I stood staring at the kayak for a moment. "Are you taking all that today?" I asked.
"Uh, yeah, why not?" responded fellow angler Jeff Little. Dry bags, a salvaged cooler, mix-matched tackleboxes, handfuls of lures and an assortment of tools rounded out his chosen cargo.
"Do you remember that show 'Sanford and Son'?" I inquired. The immediate pause in his get-to-the-water-scamper confirmed that he understood my comparison.
"Just shut up and get ready!" he said while flashing a grin just before we shoved off for a day on the river.
Like most people, I have clutter everywhere in my life. The drink holder in my truck is filled with change, the dash cubby holds a tangled mess of lures, the kitchen counter has piles of junk mail and every corner of the garage is overflowing. I've had to work very hard to overcome this tendency and continuously evaluate the gear I carry on a particular trip.
Initially, I carried one small box, a couple bags of plastics and a film canister with terminal tackle. From there, I evolved into a floating tackle store and have slowly transitioned to a more manageable middle ground. I think we're all fearful that we will leave the hot lure at home or run out of a favorite color.
Tournament bass anglers understand the necessity for an efficient layout and easy access to eliminate wasted time sorting and searching. Even if you aren't fishing for a payday, you should use the same approach. Reduced fumbling through the kayak improves the likelihood of having what you need, when you need it, and under changing conditions this can be instrumental to a successful day on the water.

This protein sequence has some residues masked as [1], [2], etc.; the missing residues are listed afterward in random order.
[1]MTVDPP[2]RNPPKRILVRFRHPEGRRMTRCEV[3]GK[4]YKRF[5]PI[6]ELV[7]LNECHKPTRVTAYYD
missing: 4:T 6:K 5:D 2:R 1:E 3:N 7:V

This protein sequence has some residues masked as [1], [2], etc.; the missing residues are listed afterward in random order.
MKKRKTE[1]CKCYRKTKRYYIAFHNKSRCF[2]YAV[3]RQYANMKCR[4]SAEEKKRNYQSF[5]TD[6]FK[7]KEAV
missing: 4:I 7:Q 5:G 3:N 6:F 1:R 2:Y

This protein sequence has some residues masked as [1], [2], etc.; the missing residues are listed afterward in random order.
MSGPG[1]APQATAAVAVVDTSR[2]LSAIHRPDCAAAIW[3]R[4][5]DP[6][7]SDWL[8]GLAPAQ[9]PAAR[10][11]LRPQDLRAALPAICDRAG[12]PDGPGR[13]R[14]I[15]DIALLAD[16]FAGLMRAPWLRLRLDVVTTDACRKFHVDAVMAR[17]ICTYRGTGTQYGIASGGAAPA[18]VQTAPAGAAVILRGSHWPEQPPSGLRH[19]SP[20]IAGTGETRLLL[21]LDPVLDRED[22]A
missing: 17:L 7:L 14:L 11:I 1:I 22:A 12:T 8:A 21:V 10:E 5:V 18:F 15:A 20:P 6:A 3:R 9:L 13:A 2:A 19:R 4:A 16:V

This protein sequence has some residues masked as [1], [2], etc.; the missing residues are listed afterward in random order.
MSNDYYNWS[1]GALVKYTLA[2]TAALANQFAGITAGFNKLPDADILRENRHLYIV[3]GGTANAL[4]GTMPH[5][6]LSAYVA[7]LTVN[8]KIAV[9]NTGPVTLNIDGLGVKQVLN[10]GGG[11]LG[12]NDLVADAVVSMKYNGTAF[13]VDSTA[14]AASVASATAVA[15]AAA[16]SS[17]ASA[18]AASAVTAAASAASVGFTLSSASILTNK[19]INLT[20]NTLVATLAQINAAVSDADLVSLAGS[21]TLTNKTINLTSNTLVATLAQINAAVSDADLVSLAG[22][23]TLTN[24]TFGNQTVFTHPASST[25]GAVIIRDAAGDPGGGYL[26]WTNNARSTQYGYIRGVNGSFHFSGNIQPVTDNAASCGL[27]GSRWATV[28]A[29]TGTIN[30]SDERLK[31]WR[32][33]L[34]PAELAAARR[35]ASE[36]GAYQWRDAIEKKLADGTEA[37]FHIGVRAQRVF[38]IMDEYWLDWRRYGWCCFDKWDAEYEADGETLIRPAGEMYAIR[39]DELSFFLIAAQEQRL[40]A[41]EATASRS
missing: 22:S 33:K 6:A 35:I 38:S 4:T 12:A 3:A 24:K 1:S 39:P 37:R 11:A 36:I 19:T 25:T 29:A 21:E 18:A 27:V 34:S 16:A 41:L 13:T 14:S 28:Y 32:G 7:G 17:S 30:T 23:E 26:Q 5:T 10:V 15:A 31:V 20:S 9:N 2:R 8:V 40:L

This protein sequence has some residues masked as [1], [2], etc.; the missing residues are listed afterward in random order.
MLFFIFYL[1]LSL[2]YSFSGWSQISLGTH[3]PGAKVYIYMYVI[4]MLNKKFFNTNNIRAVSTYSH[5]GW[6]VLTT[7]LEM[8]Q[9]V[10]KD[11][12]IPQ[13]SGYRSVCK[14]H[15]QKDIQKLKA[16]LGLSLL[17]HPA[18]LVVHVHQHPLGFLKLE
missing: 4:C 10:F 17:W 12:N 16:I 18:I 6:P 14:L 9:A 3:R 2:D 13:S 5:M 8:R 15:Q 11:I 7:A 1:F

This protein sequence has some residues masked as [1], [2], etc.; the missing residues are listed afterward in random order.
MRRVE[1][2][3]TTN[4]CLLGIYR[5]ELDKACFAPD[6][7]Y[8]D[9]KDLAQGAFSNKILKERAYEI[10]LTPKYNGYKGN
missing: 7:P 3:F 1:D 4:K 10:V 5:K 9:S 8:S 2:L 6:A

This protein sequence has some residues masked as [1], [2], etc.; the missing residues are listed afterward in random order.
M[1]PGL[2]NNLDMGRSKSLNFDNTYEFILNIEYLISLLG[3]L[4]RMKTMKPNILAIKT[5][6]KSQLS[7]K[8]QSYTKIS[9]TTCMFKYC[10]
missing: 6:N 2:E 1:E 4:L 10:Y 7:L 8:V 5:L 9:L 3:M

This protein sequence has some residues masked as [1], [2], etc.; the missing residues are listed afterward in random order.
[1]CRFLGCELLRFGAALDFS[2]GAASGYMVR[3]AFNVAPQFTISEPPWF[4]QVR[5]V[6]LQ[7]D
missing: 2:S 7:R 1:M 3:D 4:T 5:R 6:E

If you're just getting started, I would suggest visiting kayak fishing forums or pro shops and pouring over photos for ideas. Rigging should be something that evolves, not something that just happens.
Make sure an item will fit your fishing style and environment before adding it to your arsenal. Rod management, a gear/tackle bag and a kayak fishing specific PFD (personal flotation device) are the key elements of my system.
For rod management, I use flush mount and articulating holders to secure my rods depending on the kayak and conditions. Rods are best stored horizontally to avoid entanglement near shoreline cover. To accomplish this, I use a foam block to lay the rods between my legs, an adjustable rod holder or store them lying flat under the rear tankwell bungee.
When selecting a gear bag, I look for durability with room for three large tackleboxes, two smaller ones for terminal tackle, a worm bag for soft plastics and a couple of miscellaneous pockets. Commercially available alternatives to the popular milk crate offer more flexibility, convenience, reduce noise and organize your gear much more effectively.
My PFD has ample pockets, and I use it to carry hooks, small weights, rattles, adhesive weights, etc. Additionally, it is the attachment point for line clippers, lanyard cutter, VHF radio, safety whistle and utility knife. Basically, it serves as a safety device while also keeping my other essentials readily available. Beyond safety, my PFD is an integral part of the way I fish, and I wear it all the time.
Take some time when choosing mounting locations, gear storage options and setting up your own intuitive system to make your time on the water more rewarding.
Next week we move away from the basics and explore trying new approaches, techniques and presentations.
Editor's Note: Chad Hoover is originally from Louisiana and is currently on active duty in the U.S. Navy, stationed in Norfolk, Va. He is the owner of www.KayakBassFishing.com and author of Kayak Bass Fishing ($24.95 on his site). He also serves as the kayak Pro Staff Director for Wilderness Systems kayaks, Torqeedo motors and Secret Weapon Lures.